Here is something I wrote about the current mess.
Before I begin, let me state some facts so that when people begin the ad hominem attacks they can try to rein them in within the following boundaries:
I voted for Mohamed Morsi in the second round of the presidential elections (to keep out Ahmed Shafiq).
I am one of the administrators of a blog called “MB in English” that features English translations of awful statements of a sectarian, conspiratorial, or bonkers nature that the Muslim Brotherhood (MB) intends for domestic consumption only.
I am against army intervention in politics.
I state all this because Egyptian politics and society in general are split along identity lines in a way that they have never been in the last three years. This problem is so chronic that the merits or flaws of an argument are almost entirely determined by who is making the argument in a haze of fury and suspicion.
For the past week I have been trundling between the pro- and anti-Morsi protests. It is like travelling between two planets. The pro-camp has significantly more men than women (although there are women and children there) and it lacks the social diversity of the anti-camp. I have never seen one unveiled woman who is not a journalist there. I have never met a Christian or encountered any other journalist who has met one there. It is important to note that pro-Morsi protesters and pro-Morsi media have often claimed that there are Christians attending their sit-in. At the same time, they also allege that the church was behind the feloul-US-Zionist plot to oust Morsi.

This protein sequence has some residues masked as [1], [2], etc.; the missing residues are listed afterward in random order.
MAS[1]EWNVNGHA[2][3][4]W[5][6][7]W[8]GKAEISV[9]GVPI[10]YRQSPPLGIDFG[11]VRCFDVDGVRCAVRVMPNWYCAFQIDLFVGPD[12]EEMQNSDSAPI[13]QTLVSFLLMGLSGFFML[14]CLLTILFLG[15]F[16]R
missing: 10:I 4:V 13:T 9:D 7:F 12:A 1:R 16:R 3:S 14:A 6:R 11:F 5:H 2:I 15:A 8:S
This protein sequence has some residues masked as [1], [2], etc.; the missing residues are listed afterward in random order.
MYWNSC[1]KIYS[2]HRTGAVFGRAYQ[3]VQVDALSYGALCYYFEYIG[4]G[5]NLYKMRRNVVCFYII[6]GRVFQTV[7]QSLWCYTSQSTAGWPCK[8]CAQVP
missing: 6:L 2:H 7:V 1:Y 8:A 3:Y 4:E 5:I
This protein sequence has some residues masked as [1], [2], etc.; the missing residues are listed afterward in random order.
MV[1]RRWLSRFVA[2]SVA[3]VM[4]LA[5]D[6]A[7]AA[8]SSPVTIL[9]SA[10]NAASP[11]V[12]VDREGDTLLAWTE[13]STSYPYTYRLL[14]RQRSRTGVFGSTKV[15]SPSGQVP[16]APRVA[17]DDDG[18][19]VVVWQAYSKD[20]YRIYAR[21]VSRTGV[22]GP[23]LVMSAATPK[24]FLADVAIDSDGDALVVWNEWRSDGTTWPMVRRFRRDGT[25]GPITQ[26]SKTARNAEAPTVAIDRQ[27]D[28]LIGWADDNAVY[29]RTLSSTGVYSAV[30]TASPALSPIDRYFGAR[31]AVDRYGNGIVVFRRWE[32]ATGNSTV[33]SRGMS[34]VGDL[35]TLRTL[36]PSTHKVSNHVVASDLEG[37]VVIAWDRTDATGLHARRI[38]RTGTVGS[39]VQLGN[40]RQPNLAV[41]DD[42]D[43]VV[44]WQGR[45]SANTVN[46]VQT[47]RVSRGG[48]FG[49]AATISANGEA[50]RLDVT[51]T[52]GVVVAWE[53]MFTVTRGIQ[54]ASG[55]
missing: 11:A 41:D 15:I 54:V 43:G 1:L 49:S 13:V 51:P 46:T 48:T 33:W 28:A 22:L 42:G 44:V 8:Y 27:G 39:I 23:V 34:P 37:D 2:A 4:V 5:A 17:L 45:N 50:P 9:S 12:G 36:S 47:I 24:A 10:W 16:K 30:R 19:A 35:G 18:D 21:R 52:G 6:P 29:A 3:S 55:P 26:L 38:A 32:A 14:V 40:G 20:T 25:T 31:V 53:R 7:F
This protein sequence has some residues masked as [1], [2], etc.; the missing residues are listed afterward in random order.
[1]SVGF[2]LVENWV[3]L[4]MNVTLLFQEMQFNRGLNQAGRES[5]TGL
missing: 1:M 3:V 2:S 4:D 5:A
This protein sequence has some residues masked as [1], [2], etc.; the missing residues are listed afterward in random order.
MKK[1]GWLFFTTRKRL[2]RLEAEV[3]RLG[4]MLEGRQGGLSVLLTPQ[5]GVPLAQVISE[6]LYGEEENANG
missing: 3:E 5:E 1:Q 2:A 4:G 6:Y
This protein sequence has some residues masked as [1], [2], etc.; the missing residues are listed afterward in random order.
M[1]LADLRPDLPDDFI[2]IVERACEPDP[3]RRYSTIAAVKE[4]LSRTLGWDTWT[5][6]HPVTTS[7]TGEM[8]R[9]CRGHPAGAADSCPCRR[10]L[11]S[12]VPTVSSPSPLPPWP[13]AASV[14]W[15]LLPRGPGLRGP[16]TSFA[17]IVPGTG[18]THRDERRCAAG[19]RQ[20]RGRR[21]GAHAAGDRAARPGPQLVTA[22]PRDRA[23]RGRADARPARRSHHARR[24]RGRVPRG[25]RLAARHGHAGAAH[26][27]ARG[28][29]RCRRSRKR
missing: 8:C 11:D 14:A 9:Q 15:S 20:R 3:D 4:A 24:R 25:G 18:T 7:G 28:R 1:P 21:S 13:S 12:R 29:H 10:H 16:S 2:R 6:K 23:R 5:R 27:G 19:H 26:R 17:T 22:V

The point is that that the pro-Morsi crowd is largely homogenous. Their opponents use this homogeneity as evidence that the MB, is at best, an organization that has failed to market itself to non-supporters and at worst a closed group unconcerned with non-members.
Full article here.